The recent Supreme Court decision to strike down affirmative action effectively disparages the intellectual value and contributions of racial and ethnic minority students. The decision leads those of us who saw affirmative action as an important attempt to remedy historic and systemic racism to question the foundation of equality and justice in U.S. educational institutions.
That decision perpetuates a system that stifles efforts to promote equal opportunities and denies the transformative potential of a diverse workforce—something especially relevant to our academic medical centers and healthcare institutions.
Most important, research has shown that in states such as California, where affirmative action had been banned since 1996, there are significantly fewer Black and Latino students in undergraduate and medical schools than there had been prior to the ban. Those numbers matter; they are, in my view, a matter of life and death. Research has even shown better health outcomes for Black patients when they are cared for by someone who looks like them.
As academic medical institutions strive to close workforce disparity gaps and foster diversity, equity, and inclusion (DEI), there is an urgent need to safeguard the momentum that has been achieved to reflect the true power and potential of every individual, regardless of background.
The best way to achieve these desired outcomes, regardless of the court’s decision, is for academic medical centers to continue developing a strong DEI infrastructure in hopes of educating a new generation of healthcare leaders who can provide care for all communities.
Investing in DEI Infrastructure
A diverse medical workforce is not just a matter of representation; it is necessary for maintaining educational excellence, groundbreaking research, accreditation, and equitable patient-care outcomes. It is through diversity that we can effectively dismantle healthcare disparities, bridge gaps in healthcare access, and provide culturally competent care to all individuals. The impact of diversity reverberates throughout the entire healthcare system, driving us toward a future where excellence, equity, and innovation are intertwined.
Additionally, it’s essential to have competent and effective DEI leadership in place to foster student satisfaction and overall success. An environment that values diversity not only enhances the educational experience but also promotes a sense of belonging among students. When students see themselves represented and valued, they are more likely to feel supported, engaged, and motivated to succeed academically and personally.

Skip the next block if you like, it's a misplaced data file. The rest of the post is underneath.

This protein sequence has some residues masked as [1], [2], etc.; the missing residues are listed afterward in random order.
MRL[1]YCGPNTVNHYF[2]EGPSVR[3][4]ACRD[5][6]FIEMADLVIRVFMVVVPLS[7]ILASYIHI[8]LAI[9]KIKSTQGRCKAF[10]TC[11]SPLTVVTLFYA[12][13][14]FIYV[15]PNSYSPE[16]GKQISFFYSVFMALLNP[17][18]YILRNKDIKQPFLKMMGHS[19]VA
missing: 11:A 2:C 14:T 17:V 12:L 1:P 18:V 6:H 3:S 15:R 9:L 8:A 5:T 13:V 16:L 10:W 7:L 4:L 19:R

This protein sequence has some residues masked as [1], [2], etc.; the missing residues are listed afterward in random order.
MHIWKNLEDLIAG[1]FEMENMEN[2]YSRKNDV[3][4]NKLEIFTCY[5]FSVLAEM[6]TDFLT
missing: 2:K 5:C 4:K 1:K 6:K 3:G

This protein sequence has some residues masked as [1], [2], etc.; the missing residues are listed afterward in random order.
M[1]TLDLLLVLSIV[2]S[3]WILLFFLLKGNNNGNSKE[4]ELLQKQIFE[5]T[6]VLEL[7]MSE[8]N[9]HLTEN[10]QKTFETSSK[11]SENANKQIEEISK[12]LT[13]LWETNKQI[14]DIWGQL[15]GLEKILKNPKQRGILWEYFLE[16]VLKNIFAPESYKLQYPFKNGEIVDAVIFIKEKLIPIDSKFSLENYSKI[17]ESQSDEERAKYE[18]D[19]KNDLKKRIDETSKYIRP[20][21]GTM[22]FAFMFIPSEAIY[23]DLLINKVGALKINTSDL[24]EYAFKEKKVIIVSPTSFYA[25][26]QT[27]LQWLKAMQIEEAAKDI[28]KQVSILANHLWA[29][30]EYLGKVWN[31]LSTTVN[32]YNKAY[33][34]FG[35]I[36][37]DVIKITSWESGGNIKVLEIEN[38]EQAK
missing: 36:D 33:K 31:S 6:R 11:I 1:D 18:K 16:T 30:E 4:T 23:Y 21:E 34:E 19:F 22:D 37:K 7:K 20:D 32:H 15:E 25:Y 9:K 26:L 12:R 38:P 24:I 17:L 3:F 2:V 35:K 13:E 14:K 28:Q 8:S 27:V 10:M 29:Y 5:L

A sound DEI infrastructure creates avenues for students to participate in meaningful dialogues, engage in cultural celebrations, and access resources that help meet their unique needs. It ensures that all students, regardless of background, have equal opportunities to thrive, contributing to a positive and inclusive campus climate. By investing in DEI infrastructure, institutions prioritize the well-being and satisfaction of students, paving the way for a transformative and fulfilling educational journey.
Valuing DEI Expertise
Diversity, equity, and inclusion are not buzzwords or afterthoughts. They require specialized knowledge, expertise, and a deep understanding of the complexities inherent in dismantling systemic barriers. Competent DEI officers possess the skills to navigate the nuances of intersectionality, unconscious bias, and cultural dynamics. Their guidance and leadership are crucial in shaping policies, fostering inclusive environments, and challenging the status quo. Without their expertise, we risk sliding backward and perpetuating disparities within academic medical centers.
Competent DEI officers also serve as catalysts for change, working tirelessly to dismantle barriers, advocate for inclusive policies, and create pathways for success. They foster a culture of belonging, where all individuals feel valued, respected, and empowered to contribute their unique perspectives. By having competent DEI officers in place, an academic medical center can cultivate an environment that attracts and retains diverse talent, improves patient care, and advances research and innovation.
It’s important to recognize that academic medical centers have made strides in recent years in recognizing the importance of closing workforce disparity gaps. They have experienced the benefits of a diverse healthcare workforce from the bench to the bedside. These achievements are at risk without competent DEI officers and a supportive infrastructure. Those of us who recognize this progress must encourage investment in the resources, training, and systems necessary to sustain and advance the progress already made. Now more than ever, we must act. We must petition academic medical centers to prioritize the appointment of skilled DEI officers and establish robust infrastructures to support their work. We must advocate for resources, funding, and training to ensure DEI success. The Supreme Court’s recent decision on affirmative action reminds us of the urgent need to protect and advance diversity, equity, and inclusion in academic medical centers. Competent DEI officers and supportive infrastructure are the guardians of progress, ensuring that every individual’s intellectual contributions are valued, regardless of the person’s racial or ethnic background. It is our collective responsibility to advocate for change, demand action, and build a future where academic medical centers are beacons of inclusivity, reflecting the vibrant tapestry of our diverse society. Let us not falter in our pursuit of equity, for the future of healthcare and the well-being of our communities depend on it.
Dr. Scott is assistant professor of medicine at Albert Einstein College of Medicine and associate program director, Diverse and Inclusive Clinical Education for IM Residency, Montefiore Einstein Department of Medicine.